Page:The Works of Lord Byron (ed. Coleridge, Prothero) - Volume 2.djvu/370

From Wikisource
Jump to navigation Jump to search
This page has been proofread, but needs to be validated.


The Beings of the Mind are not of clay:
Essentially immortal, they create
And multiply in us a brighter ray
And more beloved existence:[1] that which Fate
Prohibits to dull life in this our state[2]
Of mortal bondage, by these Spirits supplied,
First exiles, then replaces what we hate;
Watering the heart whose early flowers have died,
And with a fresher growth replenishing the void.


Such is the refuge of our youth and age—

The first from Hope, the last from Vacancy;[3]
  1. [Compare The Dream, i.—

    "The mind can make
    Substance, and people planets of its own
    With beings brighter than have been, and give
    A breath to forms which can outlive all flesh."

    The ideal personages of the poet's creations have the promise of immortality. The ideal forms which people his imagination transfigure and supplant the dull and grievous realities of his mortal being and circumstance; but there are "things" more radiant, more enchanting still, the "strong realities" of the heart and soul—hope, love, joy. But they pass! We wake, and lo! it was a dream.]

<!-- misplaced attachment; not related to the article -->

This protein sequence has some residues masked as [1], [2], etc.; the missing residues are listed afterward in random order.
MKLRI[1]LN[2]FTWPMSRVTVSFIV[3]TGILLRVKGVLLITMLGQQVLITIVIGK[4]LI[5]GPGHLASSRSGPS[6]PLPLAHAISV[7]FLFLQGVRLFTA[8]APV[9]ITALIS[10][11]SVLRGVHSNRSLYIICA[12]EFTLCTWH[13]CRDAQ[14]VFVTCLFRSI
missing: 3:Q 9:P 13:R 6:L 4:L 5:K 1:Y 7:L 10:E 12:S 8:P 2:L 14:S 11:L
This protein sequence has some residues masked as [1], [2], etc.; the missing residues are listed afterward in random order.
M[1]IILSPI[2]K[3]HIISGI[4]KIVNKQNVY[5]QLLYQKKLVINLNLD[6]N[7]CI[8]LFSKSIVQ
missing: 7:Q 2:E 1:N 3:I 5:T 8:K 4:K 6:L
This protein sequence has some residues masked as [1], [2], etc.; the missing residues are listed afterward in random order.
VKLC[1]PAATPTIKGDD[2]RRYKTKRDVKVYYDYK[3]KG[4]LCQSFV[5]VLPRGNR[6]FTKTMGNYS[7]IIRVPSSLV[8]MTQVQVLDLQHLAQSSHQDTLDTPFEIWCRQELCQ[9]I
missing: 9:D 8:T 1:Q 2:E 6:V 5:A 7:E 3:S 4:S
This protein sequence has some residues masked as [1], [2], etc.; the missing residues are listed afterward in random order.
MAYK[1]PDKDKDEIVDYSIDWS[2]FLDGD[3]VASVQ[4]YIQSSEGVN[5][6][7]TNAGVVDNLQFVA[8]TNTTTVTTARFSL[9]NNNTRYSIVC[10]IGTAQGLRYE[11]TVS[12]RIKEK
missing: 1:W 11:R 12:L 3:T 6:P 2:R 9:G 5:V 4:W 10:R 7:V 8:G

2. Denies to the dull trick of life——.—[MS. erased.]
  3. ["In youth I wrote because my mind was full,
    And now because I feel it growing dull."

    Don Juan, Canto XIV. stanza x.

    In youth the poet takes refuge, in the ideal world, from the crowd and pressure of blissful possibilities; and in age, when hope is beyond hope, he peoples the solitude with beings of the mind.]